Let’s Talk: Trafford Adult Social Care’s Strengths-Based Approach
Briefly describe the initiative/ project/service; please include your aims and objectives
In January 2017, Trafford Council commenced piloting an innovative new approach in Adult Social Care known as Let’s Talk to help support the aims of the Care Act 2014 in terms of preventative services and community support. Let’s Talk is an strengths-based, person-centred approach that puts staff in the driving seat and has required us to make big changes to our existing practices and tested our cultural norms and behaviours. Let’s Talk supports people to become more independent, more resilient and as a result their health and wellbeing can improve.
This promotes more creative, person-centred, sustainable solutions which in turn lead to reduced reliance on funded support; as well as an improved, more satisfying experience for residents as the approach offers the ‘freedom’ to spend time, get to know and truly understand a person, to get to the root cause of an issue or problem and to think differently in terms of a solution. This ‘new way’ of working aligns Trafford’s place-based model and wider public sector reform, and is now operating across all four neighbourhood social work teams, in addition to our Carers Centre and a reablement discharge from hospital facility.
What are the key achievements?
Let’s Talk has proven results. The positive impact is threefold; for residents, for staff and for the Council. The benefits of this new way of working have been proven through quantitative results in a Cost Benefit Analysis. In this, tangible results can be seen. The ‘old world’ deficit approach focused on problems and deficiencies; designing services to fill gaps and fix the problems. As a result, people could feel disempowered and dependent; becoming passive recipients of services rather than active agents in their own and their families’ lives.
Now, under the introduction of the Let’s Talk approach, any person coming through the front door of Adult Social Care receives support that focuses on their own strengths, builds personal independence and resilience, and utilises existing assets, networks and support. This represents a move away from ‘assessment for service’ as the approach advocates dynamic conversations that facilitate different responses according to the circumstances at the time. Over the last two years, we have seen a decrease in the amount of new funded care, a reduction in the average cost of a care, an increase in job satisfaction for staff, and a strengthening of our links with the local community and VCSE.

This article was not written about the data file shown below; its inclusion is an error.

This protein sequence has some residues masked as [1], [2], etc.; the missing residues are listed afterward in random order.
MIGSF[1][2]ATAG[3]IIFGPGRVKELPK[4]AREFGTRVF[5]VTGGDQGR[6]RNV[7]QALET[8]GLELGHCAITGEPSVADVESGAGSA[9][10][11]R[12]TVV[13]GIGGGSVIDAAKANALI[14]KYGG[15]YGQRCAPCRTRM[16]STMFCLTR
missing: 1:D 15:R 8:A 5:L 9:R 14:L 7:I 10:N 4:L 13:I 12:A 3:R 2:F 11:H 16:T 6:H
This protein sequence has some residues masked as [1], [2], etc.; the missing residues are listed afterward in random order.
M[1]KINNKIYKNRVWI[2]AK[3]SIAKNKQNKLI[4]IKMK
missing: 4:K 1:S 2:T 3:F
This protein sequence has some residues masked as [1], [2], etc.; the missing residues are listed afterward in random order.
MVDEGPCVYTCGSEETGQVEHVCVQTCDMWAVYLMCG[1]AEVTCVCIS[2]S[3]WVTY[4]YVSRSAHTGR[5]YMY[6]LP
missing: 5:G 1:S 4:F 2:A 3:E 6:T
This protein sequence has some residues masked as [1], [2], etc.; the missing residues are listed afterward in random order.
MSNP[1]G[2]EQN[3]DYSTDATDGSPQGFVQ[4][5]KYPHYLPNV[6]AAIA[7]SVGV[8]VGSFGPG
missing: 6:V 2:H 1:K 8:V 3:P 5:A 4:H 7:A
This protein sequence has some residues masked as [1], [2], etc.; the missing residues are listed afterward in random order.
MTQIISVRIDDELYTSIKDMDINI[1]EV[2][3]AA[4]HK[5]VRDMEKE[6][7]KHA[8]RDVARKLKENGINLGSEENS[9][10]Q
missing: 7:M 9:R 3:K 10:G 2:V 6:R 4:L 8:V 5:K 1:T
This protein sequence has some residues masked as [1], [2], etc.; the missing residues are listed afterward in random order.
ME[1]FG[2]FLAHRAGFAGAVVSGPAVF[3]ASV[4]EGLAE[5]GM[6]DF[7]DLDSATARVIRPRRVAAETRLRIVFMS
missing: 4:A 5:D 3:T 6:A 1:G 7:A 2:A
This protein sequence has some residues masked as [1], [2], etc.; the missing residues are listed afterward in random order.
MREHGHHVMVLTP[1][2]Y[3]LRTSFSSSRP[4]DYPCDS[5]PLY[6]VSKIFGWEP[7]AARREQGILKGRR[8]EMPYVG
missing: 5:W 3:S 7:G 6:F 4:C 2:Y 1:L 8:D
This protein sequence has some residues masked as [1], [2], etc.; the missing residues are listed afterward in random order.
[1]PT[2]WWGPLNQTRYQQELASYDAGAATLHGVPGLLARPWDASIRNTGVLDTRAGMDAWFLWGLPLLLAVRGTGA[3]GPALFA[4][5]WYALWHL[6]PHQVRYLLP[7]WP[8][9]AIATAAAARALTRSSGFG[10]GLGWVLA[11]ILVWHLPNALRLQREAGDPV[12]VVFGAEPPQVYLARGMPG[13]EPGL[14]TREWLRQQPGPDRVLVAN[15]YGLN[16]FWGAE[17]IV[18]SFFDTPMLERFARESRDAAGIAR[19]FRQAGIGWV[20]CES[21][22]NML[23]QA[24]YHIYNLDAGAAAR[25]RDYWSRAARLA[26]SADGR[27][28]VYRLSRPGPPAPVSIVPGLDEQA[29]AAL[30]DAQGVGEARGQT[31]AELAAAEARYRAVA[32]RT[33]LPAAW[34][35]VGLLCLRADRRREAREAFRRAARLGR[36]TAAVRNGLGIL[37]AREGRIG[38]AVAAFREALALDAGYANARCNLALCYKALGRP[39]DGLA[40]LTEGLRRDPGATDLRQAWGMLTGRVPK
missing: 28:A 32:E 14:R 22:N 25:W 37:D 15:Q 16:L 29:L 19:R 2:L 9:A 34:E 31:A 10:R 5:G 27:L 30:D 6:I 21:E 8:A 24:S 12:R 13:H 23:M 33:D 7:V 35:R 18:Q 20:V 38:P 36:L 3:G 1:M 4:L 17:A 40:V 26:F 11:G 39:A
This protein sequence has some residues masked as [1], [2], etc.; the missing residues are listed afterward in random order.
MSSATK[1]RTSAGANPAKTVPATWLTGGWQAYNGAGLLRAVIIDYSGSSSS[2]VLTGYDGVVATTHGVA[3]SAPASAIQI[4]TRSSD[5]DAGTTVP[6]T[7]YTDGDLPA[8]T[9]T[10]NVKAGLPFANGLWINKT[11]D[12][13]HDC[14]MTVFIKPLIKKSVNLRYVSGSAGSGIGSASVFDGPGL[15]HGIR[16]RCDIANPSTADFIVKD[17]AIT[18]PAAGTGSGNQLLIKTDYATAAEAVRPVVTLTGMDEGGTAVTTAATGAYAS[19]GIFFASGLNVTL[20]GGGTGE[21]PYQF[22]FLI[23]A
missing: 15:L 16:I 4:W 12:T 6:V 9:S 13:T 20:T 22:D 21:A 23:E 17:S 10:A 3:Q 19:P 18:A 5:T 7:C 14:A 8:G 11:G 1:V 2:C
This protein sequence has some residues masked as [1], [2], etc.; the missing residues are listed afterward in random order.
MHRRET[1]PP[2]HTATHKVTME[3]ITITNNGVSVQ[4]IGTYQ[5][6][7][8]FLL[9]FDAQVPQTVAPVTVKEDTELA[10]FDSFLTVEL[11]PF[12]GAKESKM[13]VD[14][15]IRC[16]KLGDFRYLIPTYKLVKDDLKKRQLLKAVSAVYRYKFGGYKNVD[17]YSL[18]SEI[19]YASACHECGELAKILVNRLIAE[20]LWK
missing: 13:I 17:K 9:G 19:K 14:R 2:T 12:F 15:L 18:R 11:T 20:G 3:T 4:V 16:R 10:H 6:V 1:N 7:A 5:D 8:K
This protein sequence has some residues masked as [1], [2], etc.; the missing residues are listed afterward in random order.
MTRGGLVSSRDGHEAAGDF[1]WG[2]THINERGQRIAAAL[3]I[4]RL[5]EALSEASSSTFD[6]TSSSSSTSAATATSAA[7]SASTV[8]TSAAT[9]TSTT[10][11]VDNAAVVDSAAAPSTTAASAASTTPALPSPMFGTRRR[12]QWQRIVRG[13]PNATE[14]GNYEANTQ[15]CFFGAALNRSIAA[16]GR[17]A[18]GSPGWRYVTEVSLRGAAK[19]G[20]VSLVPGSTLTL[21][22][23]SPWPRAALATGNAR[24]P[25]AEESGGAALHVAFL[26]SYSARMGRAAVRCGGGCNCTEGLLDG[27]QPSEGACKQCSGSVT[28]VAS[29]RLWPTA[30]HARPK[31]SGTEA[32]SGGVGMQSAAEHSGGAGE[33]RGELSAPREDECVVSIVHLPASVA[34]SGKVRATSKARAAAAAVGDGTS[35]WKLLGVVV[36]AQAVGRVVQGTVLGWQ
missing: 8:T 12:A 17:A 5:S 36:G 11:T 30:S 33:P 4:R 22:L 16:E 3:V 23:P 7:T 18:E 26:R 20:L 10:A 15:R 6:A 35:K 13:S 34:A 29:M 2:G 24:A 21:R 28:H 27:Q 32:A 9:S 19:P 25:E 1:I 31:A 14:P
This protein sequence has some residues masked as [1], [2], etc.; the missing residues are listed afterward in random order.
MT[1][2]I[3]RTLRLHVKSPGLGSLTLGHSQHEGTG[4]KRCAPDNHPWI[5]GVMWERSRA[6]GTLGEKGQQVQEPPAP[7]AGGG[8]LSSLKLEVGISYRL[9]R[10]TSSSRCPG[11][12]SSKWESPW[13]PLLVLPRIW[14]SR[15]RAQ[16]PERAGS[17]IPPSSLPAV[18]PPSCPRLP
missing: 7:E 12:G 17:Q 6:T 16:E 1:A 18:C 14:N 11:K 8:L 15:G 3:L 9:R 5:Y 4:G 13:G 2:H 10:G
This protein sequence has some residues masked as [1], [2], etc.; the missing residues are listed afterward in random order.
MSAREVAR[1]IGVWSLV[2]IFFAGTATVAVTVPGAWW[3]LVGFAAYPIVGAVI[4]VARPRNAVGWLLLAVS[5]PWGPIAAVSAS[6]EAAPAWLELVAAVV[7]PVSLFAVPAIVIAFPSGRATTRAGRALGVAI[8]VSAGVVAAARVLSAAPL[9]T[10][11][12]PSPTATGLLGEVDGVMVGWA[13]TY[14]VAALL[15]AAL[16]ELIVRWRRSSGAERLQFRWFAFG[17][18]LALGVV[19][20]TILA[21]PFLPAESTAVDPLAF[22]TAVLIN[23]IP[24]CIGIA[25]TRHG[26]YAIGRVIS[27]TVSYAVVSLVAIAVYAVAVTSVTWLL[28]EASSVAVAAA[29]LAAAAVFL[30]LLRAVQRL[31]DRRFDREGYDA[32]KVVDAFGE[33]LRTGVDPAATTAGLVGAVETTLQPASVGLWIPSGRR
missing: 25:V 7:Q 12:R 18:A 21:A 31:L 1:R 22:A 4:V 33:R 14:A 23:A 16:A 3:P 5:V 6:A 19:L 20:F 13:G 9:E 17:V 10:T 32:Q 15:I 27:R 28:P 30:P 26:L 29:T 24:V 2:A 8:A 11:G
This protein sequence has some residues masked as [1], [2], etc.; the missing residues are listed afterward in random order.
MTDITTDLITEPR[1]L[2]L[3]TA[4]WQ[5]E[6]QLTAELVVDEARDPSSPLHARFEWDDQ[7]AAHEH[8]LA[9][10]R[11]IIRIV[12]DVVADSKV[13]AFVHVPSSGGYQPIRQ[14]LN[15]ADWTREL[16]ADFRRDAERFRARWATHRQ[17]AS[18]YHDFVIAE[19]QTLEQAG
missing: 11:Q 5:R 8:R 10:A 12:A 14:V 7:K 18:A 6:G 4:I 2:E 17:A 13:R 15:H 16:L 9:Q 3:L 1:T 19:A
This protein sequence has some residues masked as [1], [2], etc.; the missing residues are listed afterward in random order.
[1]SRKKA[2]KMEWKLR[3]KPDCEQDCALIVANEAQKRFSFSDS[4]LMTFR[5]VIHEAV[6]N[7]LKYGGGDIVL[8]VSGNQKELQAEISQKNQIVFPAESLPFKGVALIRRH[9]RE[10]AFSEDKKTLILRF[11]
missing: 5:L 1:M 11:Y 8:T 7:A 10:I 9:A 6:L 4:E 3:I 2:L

What are the key learning points?
While the introduction of Let’s Talk has been a success, there is much learning to be shared. One of the most imperative things to obtain was trust and autonomy from senior management to change service delivery in big ways. Giving our staff back responsibility and allowing them to self-allocate, self-authorise and own corporate credit cards for immediate emergency spend was understandably a challenging (and frightening!) prospect for our senior management, and working to obtain their trust was key. We did this through a phase of small pilot sites to build an evidence base, while keeping the social care teams thoughts and ideas well connected with senior management throughout.
We also faced challenges when integrating our proportionate and Care Act 2014 compliant assessments into our assessment pathway. We are the first local authority to do this. We learnt that to protect our staff and explain our innovative approach to assessment, we had to have a document that explains the approaches Care Act 2014 compliance, leading to us creating a bespoke legal guidance document for use.
Let’s Talk is fully integrated into Trafford’s Adult Social Care assessment pathway, with the strengths-based conversations taking place with our residents counting as proportionate assessments towards our SALT return – the first Local Authority nationally to integrate strengths-based working to this depth of practice and culture. We have introduced additional assessment forms that enable proportionate assessment under the Care Act 2014, as well as new processes such as self-allocation of cases, duty worker role and self-authorisation, putting responsibility and autonomy back in the hands of our social care staff and empowering them to spend more quality time with people.